• Having an organizational system to run a city. (This is a key trait that is essential for a civilization.)

        • Government is an example of a complex institution.

Fertile crescent disadvantages

1. Water Problems- Unpredictability of floods and water dries up quickly.

2. Defense Problems- Very flat land…there were no natural defensive barriers to prevent raids by nomads.

Sumerian Solutions

Fertile Crescent Disadvantages

  • 1. Sumerians created irrigation ditches.

  • 2. Sumerians built city walls with mud bricks to discourage raids.

  • 3. Limited Natural Resources- Lack of resources to create tools. (Stone, Wood, Metal)

  • 3. Sumerians created an extensive trade network with the surrounding people.

Civilizations and empires in southwest asia

Sumerian Solutions are Still In Use Today! dries up quickly.

Below: Irrigation ditches are still used today as a means of getting water to crops.

Above: Mud brick homes are still built today in the Middle East because of the lack of timber.

Polytheism a belief in many gods
Polytheism- A belief in many gods. dries up quickly.

  • The Sumerians were polytheists. They believed that their gods were a lot like them except they were immortal and all-powerful.

    • Anu- “God of Heaven”

    • Enlil- “God of Clouds & Air”

    • Ea- “God of Water & Floods.

  • Afterlife: Sumerians believed that their souls went to “the land of no return,” a gloomy place between the earth’s crust & the ancient sea.

Who ruled sumer
Who ruled Sumer? dries up quickly.

  • Priests & Kings

    • Priests had power because they “knew how to please the gods” and keep the city safe.

    • Sumerians began by choosing a strong warrior to lead them into battle. These leaders eventually became kings. Kings became a hereditary position.

Civilizations and empires in southwest asia

SOCIAL CLASSES IN SUMER dries up quickly.

Priests & Kings

Wealthy Merchants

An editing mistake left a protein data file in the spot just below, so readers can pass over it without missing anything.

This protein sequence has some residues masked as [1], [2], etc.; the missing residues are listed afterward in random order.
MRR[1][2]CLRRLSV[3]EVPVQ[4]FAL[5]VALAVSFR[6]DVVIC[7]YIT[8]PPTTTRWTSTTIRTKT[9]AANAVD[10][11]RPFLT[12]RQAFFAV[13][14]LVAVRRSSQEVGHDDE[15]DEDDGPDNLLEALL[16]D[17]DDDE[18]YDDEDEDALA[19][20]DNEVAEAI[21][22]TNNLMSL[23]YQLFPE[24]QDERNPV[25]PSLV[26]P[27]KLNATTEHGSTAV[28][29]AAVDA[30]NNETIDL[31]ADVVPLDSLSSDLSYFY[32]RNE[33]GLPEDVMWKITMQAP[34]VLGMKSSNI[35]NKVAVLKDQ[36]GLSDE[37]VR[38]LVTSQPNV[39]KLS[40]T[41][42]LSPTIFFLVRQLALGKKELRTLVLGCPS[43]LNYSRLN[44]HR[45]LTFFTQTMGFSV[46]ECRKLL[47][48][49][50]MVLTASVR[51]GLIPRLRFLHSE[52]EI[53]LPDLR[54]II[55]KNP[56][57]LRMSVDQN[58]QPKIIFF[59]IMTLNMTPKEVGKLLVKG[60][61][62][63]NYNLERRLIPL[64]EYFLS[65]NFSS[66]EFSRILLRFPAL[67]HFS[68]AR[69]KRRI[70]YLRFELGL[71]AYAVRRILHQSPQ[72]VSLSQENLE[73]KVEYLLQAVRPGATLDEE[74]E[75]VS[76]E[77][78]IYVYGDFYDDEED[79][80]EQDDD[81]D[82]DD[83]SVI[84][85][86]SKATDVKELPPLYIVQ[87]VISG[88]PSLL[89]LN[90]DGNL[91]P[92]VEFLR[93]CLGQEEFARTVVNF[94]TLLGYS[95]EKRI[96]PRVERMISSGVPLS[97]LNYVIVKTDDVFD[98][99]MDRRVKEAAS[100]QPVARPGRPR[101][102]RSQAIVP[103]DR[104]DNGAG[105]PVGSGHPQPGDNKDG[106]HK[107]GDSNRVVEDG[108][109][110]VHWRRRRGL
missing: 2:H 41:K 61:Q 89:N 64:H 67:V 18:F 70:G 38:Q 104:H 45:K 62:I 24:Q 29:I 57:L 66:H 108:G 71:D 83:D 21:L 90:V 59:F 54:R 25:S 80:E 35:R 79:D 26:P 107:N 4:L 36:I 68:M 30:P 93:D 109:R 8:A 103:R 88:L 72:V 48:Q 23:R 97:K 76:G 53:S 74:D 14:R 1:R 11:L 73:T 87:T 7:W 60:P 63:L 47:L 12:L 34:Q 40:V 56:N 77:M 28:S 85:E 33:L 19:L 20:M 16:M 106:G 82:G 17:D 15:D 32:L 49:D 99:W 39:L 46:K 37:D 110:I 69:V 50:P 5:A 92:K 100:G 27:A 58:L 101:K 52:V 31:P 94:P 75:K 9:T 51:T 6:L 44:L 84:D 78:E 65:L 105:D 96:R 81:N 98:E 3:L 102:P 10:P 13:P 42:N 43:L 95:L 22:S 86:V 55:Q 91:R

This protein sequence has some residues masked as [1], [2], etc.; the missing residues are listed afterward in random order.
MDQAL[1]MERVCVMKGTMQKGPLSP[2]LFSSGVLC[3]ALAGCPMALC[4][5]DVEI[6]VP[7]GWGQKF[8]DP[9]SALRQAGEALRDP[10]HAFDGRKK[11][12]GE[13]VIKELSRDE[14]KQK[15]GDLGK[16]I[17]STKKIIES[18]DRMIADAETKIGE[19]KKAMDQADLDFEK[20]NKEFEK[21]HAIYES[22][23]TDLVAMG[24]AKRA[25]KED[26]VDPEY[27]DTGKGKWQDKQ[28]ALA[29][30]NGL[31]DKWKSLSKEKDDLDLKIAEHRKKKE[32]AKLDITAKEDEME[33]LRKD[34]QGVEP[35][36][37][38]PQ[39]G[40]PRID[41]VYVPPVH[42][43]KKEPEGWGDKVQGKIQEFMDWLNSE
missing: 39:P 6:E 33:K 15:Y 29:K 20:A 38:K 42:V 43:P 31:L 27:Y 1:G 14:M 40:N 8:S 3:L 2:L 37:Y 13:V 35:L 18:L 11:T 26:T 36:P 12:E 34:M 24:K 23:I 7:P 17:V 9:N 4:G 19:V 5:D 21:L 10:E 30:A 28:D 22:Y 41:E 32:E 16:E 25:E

*Women had more rights than women in many later civilizations.

Artisans & Farmers

Slaves: By working obediently day & night…they could hope to earn their freedom.

Sumer s downfall
Sumer’s Downfall dries up quickly.

  • For 1,000 years (3,000-2,000 B.C.) the city-states of Sumer were at war with one another.

    • All the fighting weakened the city-states so much that they could no longer ward off attacks from outsiders (nomads).

    • 2,000 B.C. Nomadic raiders swept through Ur, leaving it in ruins, thus ending the last of the great city-states.

Turning point in history hammurabi s code
Turning Point In History: “Hammurabi’s Code” Woolley.

  • Around 2,000 B.C. a group of nomadic warriors known as the Amorites invaded Mesopotamia.

    • The Amorites established Babylon as their capital city.

  • Hammurabi (1792-1750 B.C.) was a powerful and influential king.

    • Babylon’s civilization was becoming so complex that there was a need for written laws to help resolve disputes.

    • Hammurabi established a collection of laws that became known as “Hammurabi’s Code.”

Carving shows the sun god Shamash giving the laws to Hammurabi.

Purpose of hammurabi s code
Purpose of Hammurabi’s Code Woolley.

  • “To cause justice to prevail in the land, to destroy the wicked & evil, and to prevent the strong from oppressing the weak…to enlighten the land and to further the welfare of the people.”

  • There are 282 specific laws.

    • 88 Laws deal with marriage, family, property.

  • 3 Fundamental Principles:

    • 1. Principle of Retaliation to punish crimes. (Eye for an Eye)

    • 2. Principle of Punishment (Double Standards existed between social classes).

    • 3. Principle that the Government had a responsibility for what occurred in society.


Phoenicians Woolley.

  • Around 1100 B.C. the Phoenicians were the most powerful traders around the Mediterranean Sea.

    • 300 Phoenician cities sprouted up around Africa’s Mediterranean Sea